Management Companies

01 What is a Management Company?

A so called "management company" is a company registered in the CRO usually as a Company limited by Guarantee (CLG) or a Designated Activity Company (DAC),  with an object clause to manage a multi-unit development. The "management company" owns the common areas of the development such as: car parks, green space, stairwells, lifts and communal hallways and maintains them for the benefit of all property owners and typically provides for insurance cover.

On acquiring a unit within the development, in addition to the apartment or house such person also shares ownership of the common areas. Stemming from this, it is usually a condition of the purchaser's contract that they sign a co-ownership agreement which obliged them to become a member of the management company.    These co-ownership agreements are essentially rooted in the laws of contract and private property,  rather than in any particular Act of the Oireachtas.  Following on from this, it should be clear that the requirement to become a member of a management company is not a requirement under company law. 

There is no special body of company law which applies only to so called "management companies" or is applied differently so far as management companies are concerned.  The "FAQ" (Frequently Asked Questions) section of this website answers most general company law type questions in relation to all companies.  Most of the issues arising in the so called "management companies" are not company law issues and the ODCE cannot assist.   The attached document lists the breaches of company law where ODCE can assist with.

02 Are management companies a product of company law?

No. It is important to stress that management companies have no special meaning and are in no way a requirement of company law. There is nothing in the Companies Act which states that a management company must be brought into existence in connection with any multi-unit development, and some multi-unit developments exist which do not have a management company associated with them. Furthermore, it is important to point out and emphasise that there is no special body of company law that applies solely to management companies.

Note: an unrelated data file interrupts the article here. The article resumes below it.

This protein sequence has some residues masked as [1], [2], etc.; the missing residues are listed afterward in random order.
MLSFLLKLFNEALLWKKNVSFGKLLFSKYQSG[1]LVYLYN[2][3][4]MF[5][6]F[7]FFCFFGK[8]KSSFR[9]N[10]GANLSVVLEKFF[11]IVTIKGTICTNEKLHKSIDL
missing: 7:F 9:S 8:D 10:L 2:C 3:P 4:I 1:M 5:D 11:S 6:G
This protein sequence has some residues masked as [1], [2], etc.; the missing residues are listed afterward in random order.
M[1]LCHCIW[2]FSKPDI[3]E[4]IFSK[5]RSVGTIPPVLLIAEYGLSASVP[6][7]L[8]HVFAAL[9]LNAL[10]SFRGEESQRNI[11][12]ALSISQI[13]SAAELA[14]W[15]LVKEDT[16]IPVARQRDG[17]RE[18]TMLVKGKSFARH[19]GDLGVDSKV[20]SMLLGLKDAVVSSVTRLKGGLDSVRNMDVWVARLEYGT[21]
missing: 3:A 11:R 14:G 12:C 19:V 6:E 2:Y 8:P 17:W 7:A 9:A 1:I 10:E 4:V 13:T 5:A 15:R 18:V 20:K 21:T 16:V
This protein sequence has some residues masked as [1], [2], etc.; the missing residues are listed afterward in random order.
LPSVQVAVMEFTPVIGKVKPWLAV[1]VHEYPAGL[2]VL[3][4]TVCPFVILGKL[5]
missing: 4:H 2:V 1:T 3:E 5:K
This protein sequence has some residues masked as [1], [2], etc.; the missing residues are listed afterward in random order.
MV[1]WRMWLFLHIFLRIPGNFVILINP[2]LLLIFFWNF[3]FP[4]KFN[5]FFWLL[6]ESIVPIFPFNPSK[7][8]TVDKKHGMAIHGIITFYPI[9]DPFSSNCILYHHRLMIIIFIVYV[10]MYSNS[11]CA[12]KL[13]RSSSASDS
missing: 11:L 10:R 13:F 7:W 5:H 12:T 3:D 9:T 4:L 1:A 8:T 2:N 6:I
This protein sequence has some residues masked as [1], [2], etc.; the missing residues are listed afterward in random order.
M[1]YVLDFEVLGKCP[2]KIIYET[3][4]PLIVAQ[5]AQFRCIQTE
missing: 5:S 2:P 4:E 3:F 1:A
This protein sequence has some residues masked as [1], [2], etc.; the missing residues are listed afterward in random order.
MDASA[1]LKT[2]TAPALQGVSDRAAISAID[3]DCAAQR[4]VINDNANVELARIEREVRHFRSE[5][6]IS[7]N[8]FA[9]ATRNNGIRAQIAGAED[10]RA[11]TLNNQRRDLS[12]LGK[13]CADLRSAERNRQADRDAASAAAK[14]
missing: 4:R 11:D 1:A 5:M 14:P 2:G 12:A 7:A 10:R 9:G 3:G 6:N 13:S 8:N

03 Where can I find the legal source from which management companies operate?

Court Rulings

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Director of Public Prosecutions v Sean O’Neill

29 November 2019

Following an investigation carried out by the Office of the Director of Corporate Enforcement, a file was submitted and a direction to charge was received from the Director of Public Prosecutions. 

On the 24th July 2019 an Auditor Mr Sean O’Neill was arrested and charged with 23 counts of theft, Contrary to Section 4 of the Criminal Justice (Theft and Fraud Offences) Act 2001. The offences related to theft of €28,520 the property of the Department of Social Protection. 

On the 1st November 2019 the defendant pleaded guilty to a single indictment for Theft contrary to Section 4 of the Criminal Justice (Theft and Fraud) Offences Act 2001 before Dublin Circuit Criminal Court. 

Detective Garda Miriam Redican a member of An Garda Síochána and an officer of ODCE gave evidence of the facts of the case. On the 28th November 2019 the matter was before Dublin Circuit Criminal Court and the defendant was sentenced by Judge Martin Nolan to 24 months imprisonment, the final 19 months were suspended on certain conditions including the necessity to repay €18,000 to the Department of Social Protection.

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